About iPad2’s in Education.

So I was listening to The Accidental Tech Podcast a week or two ago, after Apple had announced their latest round of products. Casey, John, and Marco were all in amazement at why Apple was keeping the iPad2 around (and at that price!) and who would possibly buy that. John made the point that it was likely schools, but that they get “educational pricing” and that was that. In addition, there has been talk about how schools are slow to adopt technology and that this is the reason schools are sticking with such an old device even at the price.

Given that I have been a driving force in one of the first large iPad 1:1 deployment, I thought I might be in a position to offer both some error correction and insight.

Price: Yeah, the price sucks. Sorry, Apple, but it’s a silly price for what the iPad2 now is. Fine. What’s even more frustrating is that we don’t get “educational pricing.” Apple sells us iPad2’s in boxes of ten- and you can order them too. For the same price. Unit price for a 16gb WiFi goes from $399 to $379 per unit. Woo. Hoo.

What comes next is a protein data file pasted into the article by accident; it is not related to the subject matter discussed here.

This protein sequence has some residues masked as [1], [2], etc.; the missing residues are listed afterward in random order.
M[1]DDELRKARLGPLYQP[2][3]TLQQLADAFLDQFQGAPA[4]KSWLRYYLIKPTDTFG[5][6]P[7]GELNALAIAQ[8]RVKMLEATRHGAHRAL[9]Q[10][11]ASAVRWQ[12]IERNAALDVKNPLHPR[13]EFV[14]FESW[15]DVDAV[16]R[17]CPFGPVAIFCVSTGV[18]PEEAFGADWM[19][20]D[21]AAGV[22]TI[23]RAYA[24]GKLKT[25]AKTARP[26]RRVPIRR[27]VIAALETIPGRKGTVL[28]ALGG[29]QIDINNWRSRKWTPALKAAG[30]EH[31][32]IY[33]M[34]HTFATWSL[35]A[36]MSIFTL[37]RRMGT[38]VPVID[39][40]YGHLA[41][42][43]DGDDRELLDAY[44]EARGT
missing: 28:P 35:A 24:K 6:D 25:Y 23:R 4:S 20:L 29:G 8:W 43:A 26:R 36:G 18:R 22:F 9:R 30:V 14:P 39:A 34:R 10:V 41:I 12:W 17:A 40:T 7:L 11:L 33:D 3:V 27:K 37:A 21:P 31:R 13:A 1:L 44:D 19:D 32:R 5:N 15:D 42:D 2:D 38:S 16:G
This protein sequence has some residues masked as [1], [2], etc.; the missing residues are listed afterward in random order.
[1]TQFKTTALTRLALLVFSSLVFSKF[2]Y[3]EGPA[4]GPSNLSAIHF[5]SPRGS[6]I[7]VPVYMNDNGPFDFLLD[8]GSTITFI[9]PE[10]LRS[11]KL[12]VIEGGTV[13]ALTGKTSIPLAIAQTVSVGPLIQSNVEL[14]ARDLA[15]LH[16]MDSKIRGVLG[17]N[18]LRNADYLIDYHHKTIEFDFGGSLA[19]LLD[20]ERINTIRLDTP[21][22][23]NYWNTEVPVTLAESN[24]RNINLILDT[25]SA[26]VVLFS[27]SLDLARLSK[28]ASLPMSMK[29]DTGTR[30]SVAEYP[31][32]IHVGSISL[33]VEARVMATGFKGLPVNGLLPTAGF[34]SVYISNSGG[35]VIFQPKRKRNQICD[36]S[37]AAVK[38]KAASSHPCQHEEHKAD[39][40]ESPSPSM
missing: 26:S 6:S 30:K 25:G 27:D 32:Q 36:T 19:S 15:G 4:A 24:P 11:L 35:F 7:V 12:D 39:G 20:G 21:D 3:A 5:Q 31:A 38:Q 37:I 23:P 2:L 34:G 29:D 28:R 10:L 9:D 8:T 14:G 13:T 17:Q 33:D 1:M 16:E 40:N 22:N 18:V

On Being Slow: Nope, not really. At least not here. When we started buying iPad2’s, they were the new and current device. We’ve stuck with them since for a few annoying buy unavoidable reasons:

Price: Yeah, $379 is too much, but it’s still less than $479. And while that $100 is TOTALLY worth spending if you’re a regular person, when we buy 1000 iPad’s each year, that’s $100k difference.

Size: So here in Massachusetts, our students will have to take this stupid test called the PARCC. It’s totally awful, but that’s what it is. This test is taken on a device online, and they have specifications about the device that may be used. One of which is the screen size, which they specify not in pixels but in inches. So the iPad2 (or Air) both meet that requirement, and the Mini’s don’t and that sucks. The test also specifies that the device has a physical keyboard (which I cannot even fathom the dumbness of…), so I have to purchase enough keyboard to plug into iPad2’s to satisfy that requirement.

I’d much rather buy Mini’s for my older students, but the stupid requirements of a stupid test are in my way. I’d rather buy Air’s for my students, but that $100k is in my way. So it’s not a matter of being slow, but it’s a matter of scale and stupid state mandated testing.

There you go. Carry on.